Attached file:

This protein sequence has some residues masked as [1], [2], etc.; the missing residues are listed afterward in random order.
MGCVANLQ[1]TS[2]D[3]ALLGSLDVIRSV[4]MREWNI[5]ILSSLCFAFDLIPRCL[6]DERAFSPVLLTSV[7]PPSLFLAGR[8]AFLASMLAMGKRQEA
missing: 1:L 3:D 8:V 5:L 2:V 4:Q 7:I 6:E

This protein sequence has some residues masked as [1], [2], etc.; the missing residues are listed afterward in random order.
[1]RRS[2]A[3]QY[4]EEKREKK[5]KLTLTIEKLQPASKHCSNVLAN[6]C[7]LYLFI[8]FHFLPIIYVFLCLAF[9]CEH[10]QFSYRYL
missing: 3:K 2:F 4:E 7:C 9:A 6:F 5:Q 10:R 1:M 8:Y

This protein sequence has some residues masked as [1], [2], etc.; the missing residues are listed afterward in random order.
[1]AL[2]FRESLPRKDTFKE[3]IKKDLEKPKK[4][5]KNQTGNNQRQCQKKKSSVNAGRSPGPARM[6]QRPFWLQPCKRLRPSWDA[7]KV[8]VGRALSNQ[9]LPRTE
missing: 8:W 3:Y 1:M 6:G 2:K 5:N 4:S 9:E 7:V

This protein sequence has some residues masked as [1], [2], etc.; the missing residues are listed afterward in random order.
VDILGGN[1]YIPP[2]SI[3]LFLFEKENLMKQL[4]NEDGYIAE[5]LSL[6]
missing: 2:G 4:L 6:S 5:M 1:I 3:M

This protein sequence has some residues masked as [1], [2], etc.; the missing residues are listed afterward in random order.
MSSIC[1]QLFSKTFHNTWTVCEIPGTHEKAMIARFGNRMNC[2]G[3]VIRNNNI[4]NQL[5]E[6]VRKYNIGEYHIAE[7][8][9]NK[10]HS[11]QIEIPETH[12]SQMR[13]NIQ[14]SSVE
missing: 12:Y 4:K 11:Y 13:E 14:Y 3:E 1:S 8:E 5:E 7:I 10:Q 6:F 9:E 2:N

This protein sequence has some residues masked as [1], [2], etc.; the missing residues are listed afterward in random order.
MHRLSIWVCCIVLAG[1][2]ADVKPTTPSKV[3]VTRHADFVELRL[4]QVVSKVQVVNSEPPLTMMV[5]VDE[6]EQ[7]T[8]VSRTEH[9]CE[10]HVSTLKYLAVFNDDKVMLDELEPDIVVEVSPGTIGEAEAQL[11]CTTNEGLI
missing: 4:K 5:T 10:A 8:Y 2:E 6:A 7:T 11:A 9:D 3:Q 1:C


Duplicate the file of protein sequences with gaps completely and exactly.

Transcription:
This protein sequence has some residues masked as [1], [2], etc.; the missing residues are listed afterward in random order.
MGCVANLQ[1]TS[2]D[3]ALLGSLDVIRSV[4]MREWNI[5]ILSSLCFAFDLIPRCL[6]DERAFSPVLLTSV[7]PPSLFLAGR[8]AFLASMLAMGKRQEA
missing: 1:L 3:D 8:V 5:L 2:V 4:Q 7:I 6:E

This protein sequence has some residues masked as [1], [2], etc.; the missing residues are listed afterward in random order.
[1]RRS[2]A[3]QY[4]EEKREKK[5]KLTLTIEKLQPASKHCSNVLAN[6]C[7]LYLFI[8]FHFLPIIYVFLCLAF[9]CEH[10]QFSYRYL
missing: 3:K 2:F 4:E 7:C 9:A 6:F 5:Q 10:R 1:M 8:Y

This protein sequence has some residues masked as [1], [2], etc.; the missing residues are listed afterward in random order.
[1]AL[2]FRESLPRKDTFKE[3]IKKDLEKPKK[4][5]KNQTGNNQRQCQKKKSSVNAGRSPGPARM[6]QRPFWLQPCKRLRPSWDA[7]KV[8]VGRALSNQ[9]LPRTE
missing: 8:W 3:Y 1:M 6:G 2:K 5:N 4:S 9:E 7:V

This protein sequence has some residues masked as [1], [2], etc.; the missing residues are listed afterward in random order.
VDILGGN[1]YIPP[2]SI[3]LFLFEKENLMKQL[4]NEDGYIAE[5]LSL[6]
missing: 2:G 4:L 6:S 5:M 1:I 3:M

This protein sequence has some residues masked as [1], [2], etc.; the missing residues are listed afterward in random order.
MSSIC[1]QLFSKTFHNTWTVCEIPGTHEKAMIARFGNRMNC[2]G[3]VIRNNNI[4]NQL[5]E[6]VRKYNIGEYHIAE[7][8][9]NK[10]HS[11]QIEIPETH[12]SQMR[13]NIQ[14]SSVE
missing: 12:Y 4:K 11:Y 13:E 14:Y 3:E 1:S 8:E 5:E 7:I 10:Q 6:F 9:E 2:N

This protein sequence has some residues masked as [1], [2], etc.; the missing residues are listed afterward in random order.
MHRLSIWVCCIVLAG[1][2]ADVKPTTPSKV[3]VTRHADFVELRL[4]QVVSKVQVVNSEPPLTMMV[5]VDE[6]EQ[7]T[8]VSRTEH[9]CE[10]HVSTLKYLAVFNDDKVMLDELEPDIVVEVSPGTIGEAEAQL[11]CTTNEGLI
missing: 4:K 5:T 10:A 8:Y 2:E 6:A 7:T 11:A 9:D 3:Q 1:C